Families hope Ballymurphy massacre victims’ names will be cleared Tuesday

Inquest findings to be released May 11th, 50 years after 10 civilians were killed in Belfast

Joan Connolly, a mother of eight, was shot dead in the Ballymurphy massacre in 1971.

Joan Connolly, a mother of eight, was shot dead in the Ballymurphy massacre in 1971.

 

A woman whose mother was shot dead during the Ballymurphy massacre in Belfast 50 years ago is praying her name will finally be cleared on Tuesday.

Mother-of-eight Joan Connolly (44) was among 10 civilians killed after the British army moved into the area in the days immediately following the introduction of internment without trial on August 9th, 1971.

The findings of a fresh inquest ordered in 2011 by the North’s attorney general after a campaign for justice by the families of victims are to to be delivered by coroner Mrs Justice Siobhan Keegan on Tuesday.

Briege Voyle, a daughter of Ms Connolly, said the pain of losing her mother was made even harder by misinformation being circulated that she had been a gunwoman.

“We grew up as a family afraid to tell people... I used to just say my mother was killed in an accident because I thought they would probably say ‘oh that’s terrible’, then walk away and say ‘aye, she said her ma was innocent but she wasn’t a bit innocent’,” she said.

“It’s been a long hard slog for all of us ... but the only thing that has kept us going is the fact that we need to clear our mummy’s name.

“We don’t want our great grandchildren reading a history book that says my mummy was a gunwoman, that a priest was a gunman and all those innocent people.

“I hope their names are cleared. I pray hard every day that is what will come out on Tuesday.”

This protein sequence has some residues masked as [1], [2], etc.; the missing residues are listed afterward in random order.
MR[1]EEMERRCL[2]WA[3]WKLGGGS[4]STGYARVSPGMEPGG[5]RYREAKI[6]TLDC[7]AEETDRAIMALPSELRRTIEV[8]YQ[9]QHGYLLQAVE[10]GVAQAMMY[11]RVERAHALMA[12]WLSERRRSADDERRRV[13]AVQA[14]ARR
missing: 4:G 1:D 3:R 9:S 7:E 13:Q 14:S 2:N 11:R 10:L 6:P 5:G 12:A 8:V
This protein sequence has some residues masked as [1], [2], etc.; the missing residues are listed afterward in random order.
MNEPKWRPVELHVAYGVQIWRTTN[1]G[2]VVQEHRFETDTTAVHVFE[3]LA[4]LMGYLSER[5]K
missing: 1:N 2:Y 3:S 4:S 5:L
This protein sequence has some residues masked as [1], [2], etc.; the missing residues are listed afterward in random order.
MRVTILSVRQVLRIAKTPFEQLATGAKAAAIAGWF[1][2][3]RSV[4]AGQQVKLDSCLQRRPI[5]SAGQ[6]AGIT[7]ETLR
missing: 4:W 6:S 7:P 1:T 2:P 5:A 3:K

Most, if not all, of the victims are believed to have been shot by the British army’s Parachute Regiment, who went on to carry out the Bloody Sunday atrocity in Derry the following year.

Original inquests

Original inquests in 1972 into the Ballymurphy killings returned an open verdict in each case.

At the time, the British army claimed the victims had either been gunmen, or had been killed in crossfire during a gun battle.

The families of those killed have always contended they were innocent, unarmed civilians, who were shot by soldiers without justification.

The newly-ordered inquests opened at Belfast Coroner’s Court in November 2018 before concluding in March 2020.

During more than 100 days of evidence, testimony was heard from eye witnesses, forensic experts, former Sinn Féin president Gerry Adams and more than 60 former soldiers.

The former head of the British army general Sir Mike Jackson was among those who gave evidence.

Fr Hugh Mullan
Fr Hugh Mullan

Also killed in the massacre was Catholic priest Fr Hugh Mullan (38) who had crawled to waste ground where a man had been shot to administer the last rites before he was shot himself.

Fr Mullan’s brother Patsy said the priest “was not involved in anything other than going out to help somebody”.

“He was a priest and anointed a man, as he left him to go and try and get an ambulance he was shot.” – Additional reporting: PA

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